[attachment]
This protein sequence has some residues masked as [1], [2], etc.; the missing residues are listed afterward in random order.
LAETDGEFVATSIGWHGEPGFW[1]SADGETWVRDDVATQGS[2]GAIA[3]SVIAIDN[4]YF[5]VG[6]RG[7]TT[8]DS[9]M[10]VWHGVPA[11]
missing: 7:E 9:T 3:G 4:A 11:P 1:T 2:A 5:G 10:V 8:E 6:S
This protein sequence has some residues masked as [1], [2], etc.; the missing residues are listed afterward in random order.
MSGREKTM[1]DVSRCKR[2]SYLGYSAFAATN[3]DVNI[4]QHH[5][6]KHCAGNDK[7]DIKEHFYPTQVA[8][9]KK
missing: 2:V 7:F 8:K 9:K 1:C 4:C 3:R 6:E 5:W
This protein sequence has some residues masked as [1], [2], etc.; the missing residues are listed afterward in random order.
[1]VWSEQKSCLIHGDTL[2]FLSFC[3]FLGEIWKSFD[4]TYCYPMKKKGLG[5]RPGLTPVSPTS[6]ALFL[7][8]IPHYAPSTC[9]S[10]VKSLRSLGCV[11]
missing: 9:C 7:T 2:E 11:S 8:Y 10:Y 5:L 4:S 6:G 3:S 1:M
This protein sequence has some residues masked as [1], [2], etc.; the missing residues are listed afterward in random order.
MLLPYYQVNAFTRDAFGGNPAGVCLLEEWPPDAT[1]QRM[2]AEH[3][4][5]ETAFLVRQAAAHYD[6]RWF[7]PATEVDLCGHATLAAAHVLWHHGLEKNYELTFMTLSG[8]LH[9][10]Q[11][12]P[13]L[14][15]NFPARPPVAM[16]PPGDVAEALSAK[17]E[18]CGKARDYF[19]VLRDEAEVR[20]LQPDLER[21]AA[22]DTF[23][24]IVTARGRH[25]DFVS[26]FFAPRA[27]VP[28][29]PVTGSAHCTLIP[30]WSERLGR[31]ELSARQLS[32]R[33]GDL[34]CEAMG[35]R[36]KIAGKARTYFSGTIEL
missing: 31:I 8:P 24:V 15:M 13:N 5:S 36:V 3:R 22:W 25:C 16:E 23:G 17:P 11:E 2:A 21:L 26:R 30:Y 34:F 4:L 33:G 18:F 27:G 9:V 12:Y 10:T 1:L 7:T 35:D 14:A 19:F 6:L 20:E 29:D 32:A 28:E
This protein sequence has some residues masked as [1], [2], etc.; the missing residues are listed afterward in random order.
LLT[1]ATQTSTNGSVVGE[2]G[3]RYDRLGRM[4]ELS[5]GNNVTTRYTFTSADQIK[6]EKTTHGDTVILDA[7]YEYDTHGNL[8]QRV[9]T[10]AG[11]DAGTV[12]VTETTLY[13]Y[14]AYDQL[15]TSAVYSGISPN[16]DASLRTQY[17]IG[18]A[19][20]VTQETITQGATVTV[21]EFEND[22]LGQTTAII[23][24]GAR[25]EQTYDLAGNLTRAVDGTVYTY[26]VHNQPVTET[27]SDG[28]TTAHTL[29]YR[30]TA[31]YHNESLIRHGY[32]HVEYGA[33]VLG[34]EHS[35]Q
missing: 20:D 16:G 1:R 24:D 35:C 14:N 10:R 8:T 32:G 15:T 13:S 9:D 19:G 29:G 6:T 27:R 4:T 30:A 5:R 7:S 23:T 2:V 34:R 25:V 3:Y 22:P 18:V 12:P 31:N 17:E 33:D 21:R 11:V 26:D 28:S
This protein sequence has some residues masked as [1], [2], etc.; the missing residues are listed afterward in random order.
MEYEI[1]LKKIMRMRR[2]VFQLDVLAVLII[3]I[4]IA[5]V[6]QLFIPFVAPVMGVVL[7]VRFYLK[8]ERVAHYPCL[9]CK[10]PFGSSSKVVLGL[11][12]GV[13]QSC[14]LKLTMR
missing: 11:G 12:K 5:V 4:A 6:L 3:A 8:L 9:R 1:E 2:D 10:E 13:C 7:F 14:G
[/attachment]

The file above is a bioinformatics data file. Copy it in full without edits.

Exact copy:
This protein sequence has some residues masked as [1], [2], etc.; the missing residues are listed afterward in random order.
LAETDGEFVATSIGWHGEPGFW[1]SADGETWVRDDVATQGS[2]GAIA[3]SVIAIDN[4]YF[5]VG[6]RG[7]TT[8]DS[9]M[10]VWHGVPA[11]
missing: 7:E 9:T 3:G 4:A 11:P 1:T 2:A 5:G 10:V 8:E 6:S
This protein sequence has some residues masked as [1], [2], etc.; the missing residues are listed afterward in random order.
MSGREKTM[1]DVSRCKR[2]SYLGYSAFAATN[3]DVNI[4]QHH[5][6]KHCAGNDK[7]DIKEHFYPTQVA[8][9]KK
missing: 2:V 7:F 8:K 9:K 1:C 4:C 3:R 6:E 5:W
This protein sequence has some residues masked as [1], [2], etc.; the missing residues are listed afterward in random order.
[1]VWSEQKSCLIHGDTL[2]FLSFC[3]FLGEIWKSFD[4]TYCYPMKKKGLG[5]RPGLTPVSPTS[6]ALFL[7][8]IPHYAPSTC[9]S[10]VKSLRSLGCV[11]
missing: 9:C 7:T 2:E 11:S 8:Y 10:Y 5:L 4:S 6:G 3:S 1:M
This protein sequence has some residues masked as [1], [2], etc.; the missing residues are listed afterward in random order.
MLLPYYQVNAFTRDAFGGNPAGVCLLEEWPPDAT[1]QRM[2]AEH[3][4][5]ETAFLVRQAAAHYD[6]RWF[7]PATEVDLCGHATLAAAHVLWHHGLEKNYELTFMTLSG[8]LH[9][10]Q[11][12]P[13]L[14][15]NFPARPPVAM[16]PPGDVAEALSAK[17]E[18]CGKARDYF[19]VLRDEAEVR[20]LQPDLER[21]AA[22]DTF[23][24]IVTARGRH[25]DFVS[26]FFAPRA[27]VP[28][29]PVTGSAHCTLIP[30]WSERLGR[31]ELSARQLS[32]R[33]GDL[34]CEAMG[35]R[36]KIAGKARTYFSGTIEL
missing: 31:I 8:P 24:V 15:M 13:N 5:S 36:V 3:R 22:W 25:C 16:E 23:G 17:P 11:E 2:A 21:L 26:R 30:Y 34:F 4:L 33:G 18:F 27:G 9:V 12:Y 10:T 1:L 7:T 35:D 14:A 19:F 6:L 20:E 29:D 32:A 28:E
This protein sequence has some residues masked as [1], [2], etc.; the missing residues are listed afterward in random order.
LLT[1]ATQTSTNGSVVGE[2]G[3]RYDRLGRM[4]ELS[5]GNNVTTRYTFTSADQIK[6]EKTTHGDTVILDA[7]YEYDTHGNL[8]QRV[9]T[10]AG[11]DAGTV[12]VTETTLY[13]Y[14]AYDQL[15]TSAVYSGISPN[16]DASLRTQY[17]IG[18]A[19][20]VTQETITQGATVTV[21]EFEND[22]LGQTTAII[23][24]GAR[25]EQTYDLAGNLTRAVDGTVYTY[26]VHNQPVTET[27]SDG[28]TTAHTL[29]YR[30]TA[31]YHNESLIRHGY[32]HVEYGA[33]VLG[34]EHS[35]Q
missing: 20:D 16:G 1:R 24:D 35:C 14:N 10:R 8:T 32:G 15:T 13:S 9:D 19:G 29:G 6:T 27:R 4:T 30:A 5:R 7:S 23:T 2:V 34:R 25:V 3:Y 22:P 18:V 12:P 31:N 17:E 33:D 21:R 11:V 26:D 28:S
This protein sequence has some residues masked as [1], [2], etc.; the missing residues are listed afterward in random order.
MEYEI[1]LKKIMRMRR[2]VFQLDVLAVLII[3]I[4]IA[5]V[6]QLFIPFVAPVMGVVL[7]VRFYLK[8]ERVAHYPCL[9]CK[10]PFGSSSKVVLGL[11][12]GV[13]QSC[14]LKLTMR
missing: 11:G 12:K 5:V 4:A 6:L 3:A 8:L 9:R 1:E 2:D 10:E 13:C 7:F 14:G